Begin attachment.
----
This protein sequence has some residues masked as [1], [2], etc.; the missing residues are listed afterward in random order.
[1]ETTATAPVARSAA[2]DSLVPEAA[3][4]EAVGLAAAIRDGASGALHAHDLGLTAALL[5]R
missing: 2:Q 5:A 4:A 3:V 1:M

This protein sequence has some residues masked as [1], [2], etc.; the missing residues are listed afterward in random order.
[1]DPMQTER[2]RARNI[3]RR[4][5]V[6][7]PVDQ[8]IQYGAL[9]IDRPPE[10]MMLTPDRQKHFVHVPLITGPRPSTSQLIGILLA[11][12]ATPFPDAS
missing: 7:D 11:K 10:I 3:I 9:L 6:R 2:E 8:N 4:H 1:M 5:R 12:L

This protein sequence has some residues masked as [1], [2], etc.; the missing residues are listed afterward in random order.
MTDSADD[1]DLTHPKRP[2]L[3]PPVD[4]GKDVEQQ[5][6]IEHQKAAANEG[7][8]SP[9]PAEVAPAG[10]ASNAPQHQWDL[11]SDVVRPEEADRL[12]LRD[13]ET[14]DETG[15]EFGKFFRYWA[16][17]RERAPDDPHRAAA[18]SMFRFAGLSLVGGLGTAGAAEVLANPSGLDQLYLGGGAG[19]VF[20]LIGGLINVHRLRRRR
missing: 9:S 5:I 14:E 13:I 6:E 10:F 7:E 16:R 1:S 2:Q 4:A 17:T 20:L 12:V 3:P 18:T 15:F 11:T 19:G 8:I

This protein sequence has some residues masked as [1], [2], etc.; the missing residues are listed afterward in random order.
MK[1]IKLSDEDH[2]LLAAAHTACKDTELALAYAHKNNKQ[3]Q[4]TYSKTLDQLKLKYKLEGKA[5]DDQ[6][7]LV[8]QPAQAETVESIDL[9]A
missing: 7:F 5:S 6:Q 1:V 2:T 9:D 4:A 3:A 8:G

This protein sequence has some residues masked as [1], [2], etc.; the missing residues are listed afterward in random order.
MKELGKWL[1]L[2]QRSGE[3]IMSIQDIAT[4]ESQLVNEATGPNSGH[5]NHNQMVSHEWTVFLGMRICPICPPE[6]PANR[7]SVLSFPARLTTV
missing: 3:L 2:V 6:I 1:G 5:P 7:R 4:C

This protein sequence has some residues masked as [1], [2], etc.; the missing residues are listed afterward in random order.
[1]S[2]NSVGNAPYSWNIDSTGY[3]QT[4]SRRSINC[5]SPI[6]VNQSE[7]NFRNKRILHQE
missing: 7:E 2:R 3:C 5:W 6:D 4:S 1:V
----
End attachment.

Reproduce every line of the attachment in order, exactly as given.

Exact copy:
This protein sequence has some residues masked as [1], [2], etc.; the missing residues are listed afterward in random order.
[1]ETTATAPVARSAA[2]DSLVPEAA[3][4]EAVGLAAAIRDGASGALHAHDLGLTAALL[5]R
missing: 2:Q 5:A 4:A 3:V 1:M

This protein sequence has some residues masked as [1], [2], etc.; the missing residues are listed afterward in random order.
[1]DPMQTER[2]RARNI[3]RR[4][5]V[6][7]PVDQ[8]IQYGAL[9]IDRPPE[10]MMLTPDRQKHFVHVPLITGPRPSTSQLIGILLA[11][12]ATPFPDAS
missing: 7:D 11:K 10:I 3:I 9:L 6:R 2:E 8:N 4:H 1:M 5:R 12:L

This protein sequence has some residues masked as [1], [2], etc.; the missing residues are listed afterward in random order.
MTDSADD[1]DLTHPKRP[2]L[3]PPVD[4]GKDVEQQ[5][6]IEHQKAAANEG[7][8]SP[9]PAEVAPAG[10]ASNAPQHQWDL[11]SDVVRPEEADRL[12]LRD[13]ET[14]DETG[15]EFGKFFRYWA[16][17]RERAPDDPHRAAA[18]SMFRFAGLSLVGGLGTAGAAEVLANPSGLDQLYLGGGAG[19]VF[20]LIGGLINVHRLRRRR
missing: 9:S 5:I 14:E 13:I 6:E 10:F 7:E 16:R 1:S 2:Q 4:A 17:T 20:L 12:V 3:P 18:T 15:F 11:T 19:G 8:I

This protein sequence has some residues masked as [1], [2], etc.; the missing residues are listed afterward in random order.
MK[1]IKLSDEDH[2]LLAAAHTACKDTELALAYAHKNNKQ[3]Q[4]TYSKTLDQLKLKYKLEGKA[5]DDQ[6][7]LV[8]QPAQAETVESIDL[9]A
missing: 7:F 5:S 6:Q 1:V 2:T 9:D 4:A 3:A 8:G

This protein sequence has some residues masked as [1], [2], etc.; the missing residues are listed afterward in random order.
MKELGKWL[1]L[2]QRSGE[3]IMSIQDIAT[4]ESQLVNEATGPNSGH[5]NHNQMVSHEWTVFLGMRICPICPPE[6]PANR[7]SVLSFPARLTTV
missing: 3:L 2:V 6:I 1:G 5:P 7:R 4:C

This protein sequence has some residues masked as [1], [2], etc.; the missing residues are listed afterward in random order.
[1]S[2]NSVGNAPYSWNIDSTGY[3]QT[4]SRRSINC[5]SPI[6]VNQSE[7]NFRNKRILHQE
missing: 7:E 2:R 3:C 5:W 6:D 4:S 1:V